Discover Cash-based Budgeting
Cash stuffing—the hot new trend with decades-old credentials—is a hugely popular budgeting method that aims to do more with less: stripping finances back to basics to manage spending and save towards future goals. As people worldwide face increasing economic struggles, this is one life hack that works.
The Cut’s financial advice columnist Charlotte Cowles recently examined the phenomenon, trying it for herself and finding it made her feel more accountable for her money, concluding she would ‘stick with it for a while longer.’
‘Cash stuffing’—popularised most recently on TikTok, but more traditionally called ‘the envelope method’—is a budgeting system that uses cash to manage expenses. It takes advantage of the physical nature of banknotes and coins, along with human psychology, to find the optimal balance of incomings and outgoings.
The stuffing side of the technique refers to placing cash into envelopes, each of which is allotted to a particular expense, starting with essentials—such as rent, groceries and transportation—and progressing through to luxury items or savings. These latter envelopes are filled last, only when the former have been adequately covered.
The clever psychology comes into the spending side. There is a scientifically-observed ‘pain of paying’ with physical money that makes people think twice before handing over their hard-earned cash, and can deter frivolous spending. Cowles says: ‘I tried a version of the cash-only method years ago. It kept me accountable for my spending and helped me save a bunch of money.’
Carmen Perez—founder of financial coaching service Make Real Cents—is also a cash fan, and speaks in favour of using it tactically alongside cashless options. Every two weeks, when she was paid, she withdrew cash for budgeted spending and left the rest in her bank account.
I had envelopes for groceries, gas, going out, date-night money, therapy, Ubers, and upcoming trips. If I spent money using a card, maybe for an Uber or to split a group dinner on Venmo, then I would just move the cash out of the corresponding envelope and deposit it back into my account the next time I went to the bank.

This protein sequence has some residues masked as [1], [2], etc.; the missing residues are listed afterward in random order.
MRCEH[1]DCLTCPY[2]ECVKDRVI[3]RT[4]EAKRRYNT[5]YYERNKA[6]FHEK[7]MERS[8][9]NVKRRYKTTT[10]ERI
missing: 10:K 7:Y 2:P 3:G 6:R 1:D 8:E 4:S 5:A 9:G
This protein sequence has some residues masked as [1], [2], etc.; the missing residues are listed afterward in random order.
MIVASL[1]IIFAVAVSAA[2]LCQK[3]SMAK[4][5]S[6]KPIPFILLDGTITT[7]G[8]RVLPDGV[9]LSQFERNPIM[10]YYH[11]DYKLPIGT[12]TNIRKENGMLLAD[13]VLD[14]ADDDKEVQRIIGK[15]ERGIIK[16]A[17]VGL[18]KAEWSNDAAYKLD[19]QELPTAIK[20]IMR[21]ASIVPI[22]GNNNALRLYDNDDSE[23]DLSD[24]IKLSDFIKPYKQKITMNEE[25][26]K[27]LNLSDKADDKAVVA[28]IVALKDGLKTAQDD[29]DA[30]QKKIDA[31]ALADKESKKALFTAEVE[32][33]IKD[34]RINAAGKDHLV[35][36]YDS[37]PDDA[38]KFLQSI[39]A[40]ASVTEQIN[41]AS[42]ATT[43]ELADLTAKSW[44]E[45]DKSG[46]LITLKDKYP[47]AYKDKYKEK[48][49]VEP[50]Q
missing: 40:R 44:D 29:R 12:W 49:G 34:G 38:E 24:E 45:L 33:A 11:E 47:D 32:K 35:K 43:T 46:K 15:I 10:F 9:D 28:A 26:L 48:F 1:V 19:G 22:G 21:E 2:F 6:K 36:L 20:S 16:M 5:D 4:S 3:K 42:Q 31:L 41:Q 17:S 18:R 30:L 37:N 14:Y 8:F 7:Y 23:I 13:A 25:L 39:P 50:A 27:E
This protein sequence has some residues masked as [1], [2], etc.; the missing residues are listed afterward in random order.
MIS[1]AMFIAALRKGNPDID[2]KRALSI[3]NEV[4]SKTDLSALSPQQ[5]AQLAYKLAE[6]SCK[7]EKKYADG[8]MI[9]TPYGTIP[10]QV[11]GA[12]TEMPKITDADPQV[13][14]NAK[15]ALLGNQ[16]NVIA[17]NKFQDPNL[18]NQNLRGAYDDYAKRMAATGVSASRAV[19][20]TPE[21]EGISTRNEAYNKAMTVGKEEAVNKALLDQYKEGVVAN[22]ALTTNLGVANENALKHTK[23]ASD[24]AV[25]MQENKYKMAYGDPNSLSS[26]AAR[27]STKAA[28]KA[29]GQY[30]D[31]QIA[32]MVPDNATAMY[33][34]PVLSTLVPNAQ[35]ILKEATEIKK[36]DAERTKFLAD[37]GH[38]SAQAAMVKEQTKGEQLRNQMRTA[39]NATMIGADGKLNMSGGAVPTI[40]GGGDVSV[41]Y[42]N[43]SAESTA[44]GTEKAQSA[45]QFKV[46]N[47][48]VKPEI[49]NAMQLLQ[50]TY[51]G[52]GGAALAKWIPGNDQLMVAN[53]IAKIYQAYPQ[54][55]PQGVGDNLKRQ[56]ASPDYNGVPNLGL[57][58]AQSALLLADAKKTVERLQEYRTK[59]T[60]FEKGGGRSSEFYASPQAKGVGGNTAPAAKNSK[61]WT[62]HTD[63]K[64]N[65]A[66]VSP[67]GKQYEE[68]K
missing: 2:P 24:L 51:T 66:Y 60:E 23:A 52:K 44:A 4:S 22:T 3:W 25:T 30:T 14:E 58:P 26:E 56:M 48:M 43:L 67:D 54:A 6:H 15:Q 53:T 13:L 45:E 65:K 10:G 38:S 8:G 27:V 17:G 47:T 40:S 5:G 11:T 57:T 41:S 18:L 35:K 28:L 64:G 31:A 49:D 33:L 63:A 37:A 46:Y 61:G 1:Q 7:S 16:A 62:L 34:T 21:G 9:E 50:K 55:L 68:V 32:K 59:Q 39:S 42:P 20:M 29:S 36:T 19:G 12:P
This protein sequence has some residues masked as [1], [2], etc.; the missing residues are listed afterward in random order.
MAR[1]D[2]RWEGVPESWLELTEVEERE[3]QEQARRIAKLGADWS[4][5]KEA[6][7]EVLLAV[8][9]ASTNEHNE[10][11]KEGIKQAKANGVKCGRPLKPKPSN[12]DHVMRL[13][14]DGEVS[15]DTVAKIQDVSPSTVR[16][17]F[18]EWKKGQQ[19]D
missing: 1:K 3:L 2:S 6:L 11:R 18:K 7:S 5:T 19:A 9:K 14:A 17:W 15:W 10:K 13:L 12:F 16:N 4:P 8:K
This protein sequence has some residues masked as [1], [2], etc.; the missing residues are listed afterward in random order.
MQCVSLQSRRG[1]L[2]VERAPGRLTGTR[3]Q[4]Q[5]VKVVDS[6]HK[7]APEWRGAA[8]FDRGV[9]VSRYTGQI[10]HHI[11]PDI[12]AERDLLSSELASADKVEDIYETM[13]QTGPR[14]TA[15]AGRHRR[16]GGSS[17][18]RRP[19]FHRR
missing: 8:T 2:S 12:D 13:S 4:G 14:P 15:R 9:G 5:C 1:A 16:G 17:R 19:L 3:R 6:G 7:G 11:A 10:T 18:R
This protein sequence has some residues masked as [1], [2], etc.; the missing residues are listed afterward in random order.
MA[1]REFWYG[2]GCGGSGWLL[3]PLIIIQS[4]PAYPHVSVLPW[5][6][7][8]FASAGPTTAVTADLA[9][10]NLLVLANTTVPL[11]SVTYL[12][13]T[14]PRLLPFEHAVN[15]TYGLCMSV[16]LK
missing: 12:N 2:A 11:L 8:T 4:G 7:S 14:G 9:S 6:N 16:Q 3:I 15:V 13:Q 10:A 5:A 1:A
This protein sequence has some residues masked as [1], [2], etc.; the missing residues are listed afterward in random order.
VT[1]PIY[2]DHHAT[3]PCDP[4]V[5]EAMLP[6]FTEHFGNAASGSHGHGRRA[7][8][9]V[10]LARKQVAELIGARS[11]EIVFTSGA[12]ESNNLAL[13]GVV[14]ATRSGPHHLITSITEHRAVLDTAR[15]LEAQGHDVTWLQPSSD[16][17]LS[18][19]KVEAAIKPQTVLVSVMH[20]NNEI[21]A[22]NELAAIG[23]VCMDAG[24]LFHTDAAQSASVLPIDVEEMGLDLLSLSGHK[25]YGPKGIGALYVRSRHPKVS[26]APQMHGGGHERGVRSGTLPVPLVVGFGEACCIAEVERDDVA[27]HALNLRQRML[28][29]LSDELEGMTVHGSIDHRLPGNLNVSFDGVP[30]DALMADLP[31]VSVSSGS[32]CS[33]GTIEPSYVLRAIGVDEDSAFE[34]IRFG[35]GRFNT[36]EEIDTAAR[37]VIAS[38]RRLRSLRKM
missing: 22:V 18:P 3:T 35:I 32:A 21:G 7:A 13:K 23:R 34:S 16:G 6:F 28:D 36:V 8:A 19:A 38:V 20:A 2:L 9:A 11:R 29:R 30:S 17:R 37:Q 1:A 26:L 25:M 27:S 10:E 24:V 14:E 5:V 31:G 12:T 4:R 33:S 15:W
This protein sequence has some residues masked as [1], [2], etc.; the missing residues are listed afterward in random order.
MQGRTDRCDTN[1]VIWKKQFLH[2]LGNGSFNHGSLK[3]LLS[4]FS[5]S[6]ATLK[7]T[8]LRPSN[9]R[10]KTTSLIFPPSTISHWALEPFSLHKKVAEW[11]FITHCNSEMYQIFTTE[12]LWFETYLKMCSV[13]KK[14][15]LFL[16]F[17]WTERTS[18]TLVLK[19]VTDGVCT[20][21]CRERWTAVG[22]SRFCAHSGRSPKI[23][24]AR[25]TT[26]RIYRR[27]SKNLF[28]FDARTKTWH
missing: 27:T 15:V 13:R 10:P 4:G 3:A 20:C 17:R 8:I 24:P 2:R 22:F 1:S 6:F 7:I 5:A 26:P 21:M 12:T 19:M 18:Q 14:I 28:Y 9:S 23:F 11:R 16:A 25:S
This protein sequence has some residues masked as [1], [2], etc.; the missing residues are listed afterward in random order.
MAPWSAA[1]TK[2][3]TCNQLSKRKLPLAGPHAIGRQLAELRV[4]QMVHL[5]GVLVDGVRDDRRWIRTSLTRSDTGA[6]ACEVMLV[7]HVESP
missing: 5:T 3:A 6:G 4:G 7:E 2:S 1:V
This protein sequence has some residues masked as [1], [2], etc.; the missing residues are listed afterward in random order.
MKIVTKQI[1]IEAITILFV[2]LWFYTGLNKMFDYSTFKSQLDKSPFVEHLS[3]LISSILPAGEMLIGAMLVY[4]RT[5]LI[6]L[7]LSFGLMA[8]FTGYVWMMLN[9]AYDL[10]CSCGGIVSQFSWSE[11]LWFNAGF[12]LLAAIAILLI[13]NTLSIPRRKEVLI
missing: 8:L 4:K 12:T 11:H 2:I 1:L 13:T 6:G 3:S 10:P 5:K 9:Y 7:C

While on the surface this may sound complex, Perez explains it actually made the mental arithmetic of budgeting easier, since she had a quick, visual reference for all her spending, which helped her plan and save.
If you have a certain amount allocated, in physical envelopes, it’s easier to know exactly how much you have left. [Sometimes I would overspend in one envelope and dip into another] but that was fine. The envelopes were just there to provide organisation.
Charlotte Cowles’ approach to cash stuffing diverges from a categorised budget, and instead just gives her a maximum daily spend. Once the cash is gone, she can’t buy anything else. She likens it to giving herself an allowance.
I found it strangely satisfying and easier than I anticipated. Taking stock of my daily cash allotment makes me feel more accountable. I’m responsible for giving those dollars a job to do, and I want to be thoughtful about it.
While variations can be incorporated to personalise the technique, and cashless options can be involved where they make sense, the core remains the same: using cash helps take control of budgets and encourages healthier spending habits.